There’s been a lot written and said, recently, about a decline in the prevalence of drug use. The headline from the latest Crime Survey England & Wales (CSEW) was about reduced use, though, as I’ve pointed out, the CSEW figures are extremely unreliable. More recently, information from the USA has been about reduced production and consumption of cocaine.
The numbers behind those claims also need to be viewed with a deal of suspicion because, as the chart on this page shows, the numbers can be changed from one report to the next with no explanation.
However, what we know, and saw again recently with the story about arrest rates, is that the meaning of numbers is secondary to the story that can be fashioned by abusing them. So, regardless of what the true numbers are the story at the moment is that drug use is in decline and this is especially the case with cocaine.
Many people are asking ‘why?’ because they recognise that the official line - that after all this time the control regime is working - is nonsense but they are struggling to find a rational reason for the behavioural changes apparently taking place.
Me, I have a different question.
I spent some time, yesterday, looking for some quotes.
First, some articles from the ProQuest newspaper archive available via libraries.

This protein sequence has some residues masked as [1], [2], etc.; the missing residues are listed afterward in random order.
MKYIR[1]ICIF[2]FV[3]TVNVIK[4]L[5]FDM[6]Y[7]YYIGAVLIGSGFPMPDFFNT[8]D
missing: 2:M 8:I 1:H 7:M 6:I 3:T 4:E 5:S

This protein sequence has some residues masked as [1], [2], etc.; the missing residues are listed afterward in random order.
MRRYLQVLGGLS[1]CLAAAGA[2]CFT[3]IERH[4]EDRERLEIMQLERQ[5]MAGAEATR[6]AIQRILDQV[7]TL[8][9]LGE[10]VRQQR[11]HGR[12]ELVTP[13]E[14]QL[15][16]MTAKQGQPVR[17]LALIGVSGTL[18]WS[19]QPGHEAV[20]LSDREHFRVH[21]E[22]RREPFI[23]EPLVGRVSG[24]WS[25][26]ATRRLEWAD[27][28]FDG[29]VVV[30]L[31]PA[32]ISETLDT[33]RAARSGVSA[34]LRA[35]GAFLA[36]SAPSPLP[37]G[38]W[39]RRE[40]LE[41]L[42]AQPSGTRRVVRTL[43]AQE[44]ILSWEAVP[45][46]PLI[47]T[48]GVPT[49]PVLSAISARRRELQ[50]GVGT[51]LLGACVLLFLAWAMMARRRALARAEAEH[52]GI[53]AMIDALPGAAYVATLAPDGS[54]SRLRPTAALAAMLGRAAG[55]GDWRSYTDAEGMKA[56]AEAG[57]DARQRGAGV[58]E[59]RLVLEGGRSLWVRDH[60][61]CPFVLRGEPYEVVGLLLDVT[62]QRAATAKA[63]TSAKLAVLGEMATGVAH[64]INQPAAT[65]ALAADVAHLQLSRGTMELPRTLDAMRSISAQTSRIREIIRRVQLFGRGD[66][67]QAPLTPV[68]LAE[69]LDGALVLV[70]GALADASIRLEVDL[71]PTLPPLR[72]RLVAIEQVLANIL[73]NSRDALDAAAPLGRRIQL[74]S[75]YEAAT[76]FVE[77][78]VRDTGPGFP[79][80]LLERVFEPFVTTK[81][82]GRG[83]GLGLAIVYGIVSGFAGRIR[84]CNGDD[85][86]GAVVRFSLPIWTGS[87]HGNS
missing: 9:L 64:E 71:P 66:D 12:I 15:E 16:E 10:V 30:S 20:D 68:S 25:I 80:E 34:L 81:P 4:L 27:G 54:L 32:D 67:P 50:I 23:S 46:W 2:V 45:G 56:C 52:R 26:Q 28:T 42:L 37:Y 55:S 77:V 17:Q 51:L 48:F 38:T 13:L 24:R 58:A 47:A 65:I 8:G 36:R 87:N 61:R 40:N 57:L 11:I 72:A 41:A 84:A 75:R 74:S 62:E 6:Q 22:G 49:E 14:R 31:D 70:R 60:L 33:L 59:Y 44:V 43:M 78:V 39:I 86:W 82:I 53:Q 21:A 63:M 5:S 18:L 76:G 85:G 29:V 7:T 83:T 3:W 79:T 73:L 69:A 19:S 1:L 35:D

The story under the headline ‘Whitney Houston and crack cocaine: why this addiction is so desperately hard to break’ includes this sentence;
‘A crack-addicted brain has been physically changed: it sends
out a screamingly loud message to its owner that it needs a
Damian Thompson Copyright Telegraph Media Group Limited Feb 12, 2012
The headline ‘Casual drug use down but cocaine addiction grows in U.S.: survey’ provides;
‘However, the survey also suggested that the number of heavy
cocaine users, including those using the highly addictive form
of the drug known as crack, rose sharply between 1985 and 1988 -
by 33 per cent’
The Gazette [Montreal, Quebec] 01 Aug 1989: A7.
Here's some more;
‘…the growing popularity of the cocaine derivative crack which
stands alongside heroin as the as the most addictive of drugs’
David Rowe and Ken Hyder. Sunday Mirror [London (UK)] 27 July 1997: 8.
‘"They also have a terrible craving, and by the time the crack
supply is almost gone, these people start accusing each other of
hiding drugs," she says. "They will crawl around on the ground,
thinking they will find one little piece of crack. They could
attack each other."’
Hamilton, Andrea. The Globe and Mail [Toronto, Ontario] 29 July 1994: A.10.
‘Paredes became addicted to crack cocaine the first time he took
it in September, 1988, court heard.’
Wendy Darroch. Toronto Star [Toronto, Ontario] 03 May 1990: A30.
‘He said that use of crack, a highly potent and addictive form
of cocaine, is spreading throughout Montreal.’
DERFEL, AARON. The Gazette [Montreal, Quebec] 17 May 1990: G10.
‘Aside from its addictive properties, cocaine is dangerous…’
Solomon, Neil. The Gazette [Montreal, Quebec] 04 June 1990: C14.
‘"We're starting to get the first bad cases of cocaine use, and
that (addiction) is extremely difficult to overcome,"’
Fagan, Drew. The Globe and Mail [Toronto, Ontario] 28 Jan 1984: P.20.
Then there’s this from ‘Addiction’;
‘The final factor associated with the tremendous growth in
cocaine use is the reinforcing effects of the drug itself and
its potent addictive capacity.’